The peace process between the Armed Revolutionary Forces of Colombia (FARC) and the government of Juan Manuel Santos is in crisis. The FARC’s general commander Timoleón Jiménez, "Timochenko," said on Wednesday September 25, that he is instructing the FARC negotiators to reveal where the negotiations are taking place, and what agreements had been reached. This is in direct violation of what the FARC and the government had agreed to at the outset of the process—that nothing would be disclosed until the process was concluded. Since I have been following this process closely, I am sharing with my readers some important information and an analysis of what has led Timochenko to lash out.
An Informant who met with the FARC’s top negotiators a few weeks ago told me that negotiators Iván Marquez and Pablo Catatumbo were both unsatisfied with the adamant refusal of the Santos government to tackle tough points, especially those having to do with the agrarian question. This presumably involves discussions that have already been concluded. But what has happened is that the government has decided to leave the unresolved issues in the agrarian question to future discussions while presenting the case as though a conclusive agreement has been reached. All this while the FARC remained silent due to its commitment to wait until the talks concluded before announcing anything. Well, until now.
Why now then?
Santos in his attempt to outmaneuver the FARC and his political opponents—including his archival, former president Alvaro Uribe Velez—pushed the envelop by advancing two resolutions through Congress, both upsetting the FARC. One called for a referendum on the agreement when reached, rather than accepting the FARC´s call for a constituent assembly. Second, he offered a judicial framework for transitional justice without consulting the FARC. At the same time he presented to the general public an image of a government that was serious about peace. But the last straw for Timochenko was his speech at the United Nations and his embrace of the International Criminal Court (ICC), claiming that the court would support the peace process without addressing the question of "crimes against humanity" committed by the state and its proxies over the past five decades.
For the record, over the course of the conflict, the state and its paramilitary groups have committed more than 70% of the massacres, selective killings, disappearances, and almost all of the forceful displacements. That is to say that state agents with their paramilitary instruments and their death-squad allies committed most of the crimes against humanity. This raises the question of whether the ICC is going to hold the different presidents of Colombia (including the deceased) accountable, along with the Colombian public forces(military, police, and intelligence services) for all their crimes against humanity. If this is the case then the rebels must also pay their dues before the world court of justice, but what we seem to have here is selective justice where most of the state actors remain protected by official impunity or ommission while the rebels are held accountable.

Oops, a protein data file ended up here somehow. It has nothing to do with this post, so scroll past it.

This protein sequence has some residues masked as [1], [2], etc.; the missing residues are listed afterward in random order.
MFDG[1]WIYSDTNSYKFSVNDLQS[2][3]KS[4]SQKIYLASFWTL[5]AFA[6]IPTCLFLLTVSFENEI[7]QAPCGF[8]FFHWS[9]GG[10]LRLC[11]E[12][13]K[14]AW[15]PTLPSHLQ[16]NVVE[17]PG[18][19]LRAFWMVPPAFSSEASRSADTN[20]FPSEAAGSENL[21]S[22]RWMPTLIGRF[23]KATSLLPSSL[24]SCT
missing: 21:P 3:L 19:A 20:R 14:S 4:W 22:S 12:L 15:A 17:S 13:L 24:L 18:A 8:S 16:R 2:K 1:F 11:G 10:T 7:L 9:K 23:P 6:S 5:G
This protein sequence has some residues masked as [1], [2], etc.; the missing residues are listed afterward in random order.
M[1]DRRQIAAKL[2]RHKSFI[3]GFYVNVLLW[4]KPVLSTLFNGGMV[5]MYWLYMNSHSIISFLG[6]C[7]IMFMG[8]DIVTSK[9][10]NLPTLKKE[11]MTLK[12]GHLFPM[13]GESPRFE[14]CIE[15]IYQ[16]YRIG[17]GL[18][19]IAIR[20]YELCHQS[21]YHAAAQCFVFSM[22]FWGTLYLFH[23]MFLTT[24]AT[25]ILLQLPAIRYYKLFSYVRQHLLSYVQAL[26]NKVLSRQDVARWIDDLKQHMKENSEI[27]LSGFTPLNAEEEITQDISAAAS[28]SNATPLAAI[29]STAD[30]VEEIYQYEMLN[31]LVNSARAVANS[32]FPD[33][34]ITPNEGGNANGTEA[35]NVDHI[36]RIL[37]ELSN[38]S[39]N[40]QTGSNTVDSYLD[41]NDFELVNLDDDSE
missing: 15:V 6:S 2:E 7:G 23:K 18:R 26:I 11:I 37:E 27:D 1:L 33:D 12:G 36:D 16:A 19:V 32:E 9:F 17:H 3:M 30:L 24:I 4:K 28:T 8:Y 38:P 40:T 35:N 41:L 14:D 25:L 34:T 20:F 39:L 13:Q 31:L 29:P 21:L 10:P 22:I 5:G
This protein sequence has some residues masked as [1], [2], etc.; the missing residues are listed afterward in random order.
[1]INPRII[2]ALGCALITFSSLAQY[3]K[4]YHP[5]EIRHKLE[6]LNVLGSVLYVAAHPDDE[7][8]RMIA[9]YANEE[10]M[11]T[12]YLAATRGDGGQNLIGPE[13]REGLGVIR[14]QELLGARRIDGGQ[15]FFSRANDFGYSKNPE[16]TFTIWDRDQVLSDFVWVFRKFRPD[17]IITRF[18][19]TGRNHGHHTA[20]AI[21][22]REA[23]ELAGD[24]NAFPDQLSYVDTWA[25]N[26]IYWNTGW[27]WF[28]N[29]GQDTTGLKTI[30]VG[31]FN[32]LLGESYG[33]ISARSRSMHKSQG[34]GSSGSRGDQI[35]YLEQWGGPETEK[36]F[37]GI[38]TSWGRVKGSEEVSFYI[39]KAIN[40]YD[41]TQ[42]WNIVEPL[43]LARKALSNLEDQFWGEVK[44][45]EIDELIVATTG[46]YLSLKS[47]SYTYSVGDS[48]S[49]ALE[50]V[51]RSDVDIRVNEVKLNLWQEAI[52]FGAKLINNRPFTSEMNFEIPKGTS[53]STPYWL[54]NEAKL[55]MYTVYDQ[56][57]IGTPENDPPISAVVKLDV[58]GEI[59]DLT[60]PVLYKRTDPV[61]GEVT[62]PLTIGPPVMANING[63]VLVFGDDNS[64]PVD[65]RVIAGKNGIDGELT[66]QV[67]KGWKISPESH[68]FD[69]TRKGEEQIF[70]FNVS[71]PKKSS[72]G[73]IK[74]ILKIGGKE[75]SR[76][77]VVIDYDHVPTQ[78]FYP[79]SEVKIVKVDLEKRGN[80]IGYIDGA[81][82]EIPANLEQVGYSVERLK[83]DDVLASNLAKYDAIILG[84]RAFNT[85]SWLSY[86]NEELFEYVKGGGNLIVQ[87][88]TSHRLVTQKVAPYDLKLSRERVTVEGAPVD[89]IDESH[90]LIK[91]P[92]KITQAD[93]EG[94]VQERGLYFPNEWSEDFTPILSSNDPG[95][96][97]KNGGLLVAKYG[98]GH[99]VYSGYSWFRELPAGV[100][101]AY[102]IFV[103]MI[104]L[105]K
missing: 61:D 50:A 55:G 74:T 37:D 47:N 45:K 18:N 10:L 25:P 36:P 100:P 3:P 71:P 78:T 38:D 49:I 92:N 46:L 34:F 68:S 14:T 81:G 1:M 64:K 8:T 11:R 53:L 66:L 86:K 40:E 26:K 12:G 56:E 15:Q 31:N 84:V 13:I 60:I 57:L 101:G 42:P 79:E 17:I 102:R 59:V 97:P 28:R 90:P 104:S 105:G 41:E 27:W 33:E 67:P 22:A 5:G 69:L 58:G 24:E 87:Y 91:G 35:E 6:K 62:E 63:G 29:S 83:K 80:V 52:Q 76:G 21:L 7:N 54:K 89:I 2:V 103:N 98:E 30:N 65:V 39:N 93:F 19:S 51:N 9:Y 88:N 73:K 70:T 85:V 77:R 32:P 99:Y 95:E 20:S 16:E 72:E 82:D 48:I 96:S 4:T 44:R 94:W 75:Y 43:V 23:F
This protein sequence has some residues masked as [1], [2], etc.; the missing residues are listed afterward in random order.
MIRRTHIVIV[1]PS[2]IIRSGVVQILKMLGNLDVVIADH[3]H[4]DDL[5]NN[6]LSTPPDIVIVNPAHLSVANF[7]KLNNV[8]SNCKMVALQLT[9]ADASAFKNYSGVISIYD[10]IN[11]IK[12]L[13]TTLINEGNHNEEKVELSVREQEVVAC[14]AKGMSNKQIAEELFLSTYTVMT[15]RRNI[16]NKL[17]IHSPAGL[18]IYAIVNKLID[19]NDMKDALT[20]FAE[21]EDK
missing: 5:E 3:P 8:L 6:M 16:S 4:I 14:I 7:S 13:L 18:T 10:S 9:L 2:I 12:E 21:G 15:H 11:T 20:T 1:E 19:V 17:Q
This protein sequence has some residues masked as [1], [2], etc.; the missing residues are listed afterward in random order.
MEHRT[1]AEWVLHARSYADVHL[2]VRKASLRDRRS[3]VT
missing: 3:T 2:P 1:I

This takes us to a lesson from history that says that the winners end up writing the historical narrative and punishing the losers. But President Santos: you have not won this war and the rebels are still standing. This is what Timochenko is trying to tell you in his letter. This is his attempt to retake the political initiative.
The FARC can make or break Santos´s re-election bid and hence I think President Santos has overplayed his hand this time around. If the FARC reveals to the public in the coming days what little has actually been achieved after one year of talks, Santos´s re-election bid will be greatly damaged if not fatally wounded.
My guess is that Santos will reconsider his strategy if he wants to stay in the game. He must provide some seriousness in tackling the tough issues of land distribution, meaningful political reform, reforming the military, and revisiting the ruling rentier economic model. None of which the Santos team thus far is willing to negotiate.
Nazih Richani is the Director of Latin American studies at Kean University. He blogs at nacla.org/blog/cuadernos-colombianos.